I actually purposefully went looking for Muppet forums for two reasons - one, just to get a feel for the fan fic and decide if I wanted to jump into another fandom (or hide from the others I haven't updated) and two, a place where I could post the ideas that were refusing to leave me alone. Because of my recent troubles with fanfiction.net, I seriously did not want to go that route and was basically looking for something along the lines of the ReBoot or Get Smart communities.

    As I've stated, I find concrit to be helpful and is something I enjoy getting. Yes, I will enjoy the 'I love this!' or 'Rite mohr!', but the concrit actually helps me become a better writer, so I always appreciate taking and explaining stuff when I can, so thanks to everyone who's read so far!:):fanatic::super:
  17. miss kermie

    miss kermie Well-Known Member

    I think my favorite line is this, is when Kermit thought Piggy was being generous with 11 minutes! LOL more please!
  18. WebMistressGina

    WebMistressGina Well-Known Member

    Morning peeps! So, I've gone back and made some changes to the fic - mainly removing some really long sentences or unneeded paragraphs. Um...how do I make those changes here though? I've noticed that the edit option kinda disappears after awhile on a post. Here's a bit more for ya so I can go and update my site and blog :p

    “I wasn’t the only one there,” she huffed, sending equal parts annoyance and frustration at three of her accomplices. Kermit noticed that neither Scooter, Fozzie, or Gonzo were looking at her or him, for that matter.

    “Granted,” he replied, acknowledging that she wasn’t the only one at fault for this. “However Mr. Black seemed to think you were the ringleader.” Trying – and failing – at not rolling his eyes, Kermit muttered, “I can’t imagine why.”

    To the group he announced, “Hey guys, how about we start the new year off right? How about we don’t kidnap any celebrities this year? I know, a lofty goal to be sure, but I’d like to cut down on our restraining orders.”

    “We’ve always managed to stay under twenty,” Scooter supplied, helpfully.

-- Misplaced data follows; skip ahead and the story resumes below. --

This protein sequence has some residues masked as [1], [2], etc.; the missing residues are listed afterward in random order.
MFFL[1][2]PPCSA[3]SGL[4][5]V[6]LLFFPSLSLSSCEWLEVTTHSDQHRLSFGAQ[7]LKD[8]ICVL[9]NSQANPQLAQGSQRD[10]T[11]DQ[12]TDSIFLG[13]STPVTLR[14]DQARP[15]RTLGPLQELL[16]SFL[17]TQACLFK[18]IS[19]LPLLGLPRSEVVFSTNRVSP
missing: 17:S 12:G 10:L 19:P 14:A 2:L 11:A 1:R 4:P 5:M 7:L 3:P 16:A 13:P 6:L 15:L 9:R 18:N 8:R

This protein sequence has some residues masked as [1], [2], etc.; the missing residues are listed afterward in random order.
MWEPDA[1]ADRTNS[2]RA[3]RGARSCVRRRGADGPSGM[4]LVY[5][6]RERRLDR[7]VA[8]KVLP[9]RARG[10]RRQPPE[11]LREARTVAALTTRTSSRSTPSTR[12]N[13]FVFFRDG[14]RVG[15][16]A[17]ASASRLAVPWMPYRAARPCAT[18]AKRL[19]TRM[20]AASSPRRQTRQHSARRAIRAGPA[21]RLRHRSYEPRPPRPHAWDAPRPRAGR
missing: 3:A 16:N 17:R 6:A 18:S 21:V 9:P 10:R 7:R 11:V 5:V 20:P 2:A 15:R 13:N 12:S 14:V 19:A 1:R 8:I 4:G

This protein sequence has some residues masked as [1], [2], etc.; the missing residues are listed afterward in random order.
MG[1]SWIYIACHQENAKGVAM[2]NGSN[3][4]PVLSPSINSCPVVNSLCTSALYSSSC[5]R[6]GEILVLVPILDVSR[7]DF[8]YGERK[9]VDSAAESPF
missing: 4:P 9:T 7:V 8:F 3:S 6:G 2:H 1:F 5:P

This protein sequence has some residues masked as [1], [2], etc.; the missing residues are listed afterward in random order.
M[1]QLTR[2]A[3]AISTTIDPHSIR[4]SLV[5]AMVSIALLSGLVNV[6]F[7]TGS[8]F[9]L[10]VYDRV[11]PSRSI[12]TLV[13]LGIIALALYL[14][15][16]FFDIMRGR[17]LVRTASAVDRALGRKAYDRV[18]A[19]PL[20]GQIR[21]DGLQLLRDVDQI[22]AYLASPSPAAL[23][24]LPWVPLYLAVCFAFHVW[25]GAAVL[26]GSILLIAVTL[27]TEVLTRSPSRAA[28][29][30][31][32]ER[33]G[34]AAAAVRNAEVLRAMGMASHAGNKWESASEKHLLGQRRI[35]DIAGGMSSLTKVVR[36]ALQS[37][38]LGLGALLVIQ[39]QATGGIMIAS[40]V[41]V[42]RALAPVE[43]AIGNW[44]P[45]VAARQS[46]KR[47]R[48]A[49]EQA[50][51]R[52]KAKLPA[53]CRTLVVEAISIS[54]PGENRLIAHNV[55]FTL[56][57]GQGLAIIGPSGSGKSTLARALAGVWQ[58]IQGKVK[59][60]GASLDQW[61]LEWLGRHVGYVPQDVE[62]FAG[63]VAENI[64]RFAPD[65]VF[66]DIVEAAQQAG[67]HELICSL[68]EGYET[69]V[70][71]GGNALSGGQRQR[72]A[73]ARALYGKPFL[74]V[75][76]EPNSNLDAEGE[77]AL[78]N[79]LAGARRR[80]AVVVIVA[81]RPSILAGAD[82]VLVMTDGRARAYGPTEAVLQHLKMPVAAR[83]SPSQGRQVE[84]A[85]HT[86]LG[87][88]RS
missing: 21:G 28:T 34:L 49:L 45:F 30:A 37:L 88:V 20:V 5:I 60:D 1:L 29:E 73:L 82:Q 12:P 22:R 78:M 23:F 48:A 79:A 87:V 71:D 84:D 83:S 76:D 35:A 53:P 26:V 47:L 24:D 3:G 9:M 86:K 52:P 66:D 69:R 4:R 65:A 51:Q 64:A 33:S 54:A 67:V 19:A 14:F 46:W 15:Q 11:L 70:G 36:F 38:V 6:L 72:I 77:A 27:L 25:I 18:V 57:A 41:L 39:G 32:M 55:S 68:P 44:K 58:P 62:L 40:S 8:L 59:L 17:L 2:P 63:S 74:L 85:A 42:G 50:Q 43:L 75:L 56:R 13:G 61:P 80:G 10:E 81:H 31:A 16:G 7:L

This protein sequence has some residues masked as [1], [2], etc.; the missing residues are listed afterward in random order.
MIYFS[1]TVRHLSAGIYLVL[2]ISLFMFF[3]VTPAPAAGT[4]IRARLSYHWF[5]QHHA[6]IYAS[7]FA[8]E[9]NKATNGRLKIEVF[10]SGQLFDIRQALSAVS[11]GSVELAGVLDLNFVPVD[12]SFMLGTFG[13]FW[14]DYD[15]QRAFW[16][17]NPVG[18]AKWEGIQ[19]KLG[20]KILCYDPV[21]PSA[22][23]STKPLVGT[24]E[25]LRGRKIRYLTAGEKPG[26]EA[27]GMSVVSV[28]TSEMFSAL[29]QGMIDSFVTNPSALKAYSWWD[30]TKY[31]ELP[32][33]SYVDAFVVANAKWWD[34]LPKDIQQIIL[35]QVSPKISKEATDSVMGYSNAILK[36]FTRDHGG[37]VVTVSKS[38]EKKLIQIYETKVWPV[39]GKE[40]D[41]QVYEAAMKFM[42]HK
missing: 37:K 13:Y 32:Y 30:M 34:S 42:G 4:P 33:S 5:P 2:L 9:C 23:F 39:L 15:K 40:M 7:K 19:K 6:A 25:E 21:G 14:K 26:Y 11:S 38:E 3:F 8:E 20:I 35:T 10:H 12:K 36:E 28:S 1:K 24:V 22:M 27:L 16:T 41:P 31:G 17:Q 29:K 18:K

“And that’s supposed to be uplifting, how?”

    “Well,” the assistant replied. “The highest we’ve ever had was only seventeen.”

    Kermit just looked at him, incredulously. “Still not helping,” he muttered. “How many do we have now?”

    “With Jack Black, that’s six.”

    “All recent!?” Kermit exclaimed.

    “I don’t remember making that many people mad in the last twenty four hours,” Fozzie volunteered.

    “No,” Scooter said, using his finger to scroll through supposedly a list of their current restraining orders (though Kermit sometimes wondered if he was playing a game or something on that thing). “Just Jack Black. Three of them are in regards to Animal –“ here everyone nodded in understanding; the Mayhem’s drummer could be…unpredictable, even with his stint in anger management.

    “And one’s against Gonzo for that Winnebago and Waffle house incident.”

    “That one still in effect?” Dr. Teeth asked, his eyes growing wide at the prospect.

    “Well,” the dog shrugged. “They had been pretty angry.”

    “And I apologized!” Gonzo exclaimed. “Repeatedly! I even sent them a gift basket!”

    “Most people don’t accept feathers and scorch marks as a gift,” Piggy haughtily replied.

    Gonzo crossed his arms and glared at the diva. “Shows what you know,” he said, speaking in the same holier than thou way that she had done just moments ago. “I sent them flowers as well.”

    “Really?” the bear comic asked. “What kind?”

    “Venus flytraps.”

    “Your honor,” Piggy smirked, leaning back in her chair. “I rest my case.”

    “Moving right along,” Kermit said, shooting looks to the four closest to him. “The point is we are not going to kidnap people this year, right?”

    “Right, Boss.”

    “Of course not, Kermie.”

    “No worries, Kermit.”

    “You got it.”

    “And to think,” Rowlf whispered to the Mayhem frontman. “All we did was stop that riot in the orchestra pit.”

    “Sometimes my furry friend,” Dr. Teeth replied. “I think we get the wrong end of the conducting stick.”

    “Next point of business,” Kermit started, taking a deep breath. “What’s the plan?”

    “Meaning?” asked Scooter.

    “Well,” the frog began. “We have a budget and we’ve got offers. What do we plan to do with them?”

    “Well, what’re the options?” Gonzo asked.

    “Another show or another movie.”

    “I did some crunches over the weekend,” Scooter said. “We’ve got the money for both, technically. Veronica said she could find us a spot on the schedule if we were to do a show and the guys upstairs said, as long as they got a script, they’d green light any project for us.”

    “What do you think, Kermit?” Fozzie asked.

    That was the million dollar question and Kermit hadn’t been sure what his answer would be. While both projects held merit and both had their ups and downs, he hadn’t really made his mind up about which way to go.